We have been regaled of late with news of “better days ahead” finally arriving. Business confidence – a gauge of how business owners and purchasing managers feel this week or this month – is up. Jobs growth is strong. There are high expectations for non-mining capital investment, which has been a drag for some time. GDP continues to increase. And the national income recession associated with the winding down of the mining investment boom and the collapse in commodity prices is definitively over.
Is this the economic transition we’ve been told about? Perhaps. But growth continues to be driven primarily by household consumption, which contributed two-thirds of the GDP increase over the past year.
The problem is, while consumption continues to grow, wages remain stagnant. The Australian Council of Trade Unions noted on 6 September, “Labour’s share of national income is at its lowest level since 1964. Meanwhile, company profits grew to a five year high of 27.3 percent”. Wage stagnation has led to increasing mortgage stress across the country.
According to research and consulting firm Digital Finance Analytics, more than one-quarter of households have to dig into their savings or draw on a credit card to get by every month.
This is now the greatest vulnerability in the economy. For years, the main discussion was about what would be the drivers of growth once mining investment fell off the cliff. To date, residential construction and household spending have led the way – but they have been possible only through dramatically increased borrowing and reduced savings.
Over the past five years, the household savings rate has halved; workers are chewing into their existing resources to pay the bills. Over the same period, the household debt to income ratio has risen from 170 to 190 (meaning that households have gone from being $170 in debt for every $100 earned to being $190 in debt). When the current long economic expansion began, the debt to income ratio was about 70.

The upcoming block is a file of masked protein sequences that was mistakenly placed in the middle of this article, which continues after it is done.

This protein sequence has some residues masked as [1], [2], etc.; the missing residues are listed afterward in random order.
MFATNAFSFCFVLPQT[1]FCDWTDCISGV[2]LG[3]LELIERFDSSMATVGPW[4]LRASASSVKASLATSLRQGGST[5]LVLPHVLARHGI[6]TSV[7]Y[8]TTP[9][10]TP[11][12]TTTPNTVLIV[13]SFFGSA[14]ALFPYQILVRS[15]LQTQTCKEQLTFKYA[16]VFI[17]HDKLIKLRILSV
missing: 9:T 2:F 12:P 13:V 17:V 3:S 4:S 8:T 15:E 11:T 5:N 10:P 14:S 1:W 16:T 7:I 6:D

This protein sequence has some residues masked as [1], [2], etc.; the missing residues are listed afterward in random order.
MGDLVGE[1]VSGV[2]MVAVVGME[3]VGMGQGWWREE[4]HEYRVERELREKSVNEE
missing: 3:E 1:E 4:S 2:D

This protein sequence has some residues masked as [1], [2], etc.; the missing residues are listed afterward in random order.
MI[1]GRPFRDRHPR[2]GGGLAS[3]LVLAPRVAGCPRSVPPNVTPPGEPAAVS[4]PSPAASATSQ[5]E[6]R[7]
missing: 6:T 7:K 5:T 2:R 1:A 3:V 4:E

The other main driver of growth has been government spending. In Victoria and NSW, this has been enabled primarily by massive revenues from state property taxes and stamp duties resulting from the debt-fuelled property boom – a virtuous circle dependent at each rotation on rising asset prices and the availability of cheap credit.
But there is only so long that borrowing can increase, so far that savings can be drawn down and so high that residential property prices can rise. It’s also not out of the question that economic growth in the West will improve and interest rates begin to rise, which would add hundreds of dollars a month to mortgage repayments.
Without sustained wage growth, more and more workers could be pushed into financial stress as savings continue to be drawn down and as the debt burden becomes increasingly onerous.
The federal treasurer, Scott Morrison, isn’t wholly blind to this fact. On the ABC’s Insiders program, he even appeared to urge employers to start using their increased profits to fund wage rises. But his government backs wage cuts, such as the slashing of penalty rates, and relentlessly targets the unions that dare to fight for a bigger share of the economic pie, which makes matters worse for hundreds of thousands of people.
Further, Morrison went so far as to suggest that workers eating into their savings was a sign that they have “confidence” and are out there spending it up. When ratings agency Moody’s reaffirmed Australia’s AAA rating and made some positive remarks about the state of the economy, the treasurer beamed:
“That’s how it works! You make the right choices, you pursue economic growth; you give businesses incentive to expand and innovate; and Australians directly benefit from the tangible opportunity created. This is the economics of opportunity.”
The man thinks he is some sort of tooth fairy, delivering the silver to the increasing number of people who can’t afford dental. While a few lousy coins may continue to appear in the form of economic growth, the explanation for their appearance is dubious.
And there is no getting around the real problem: with debt increasing and wages stagnant or decreasing, eventually, something has to give.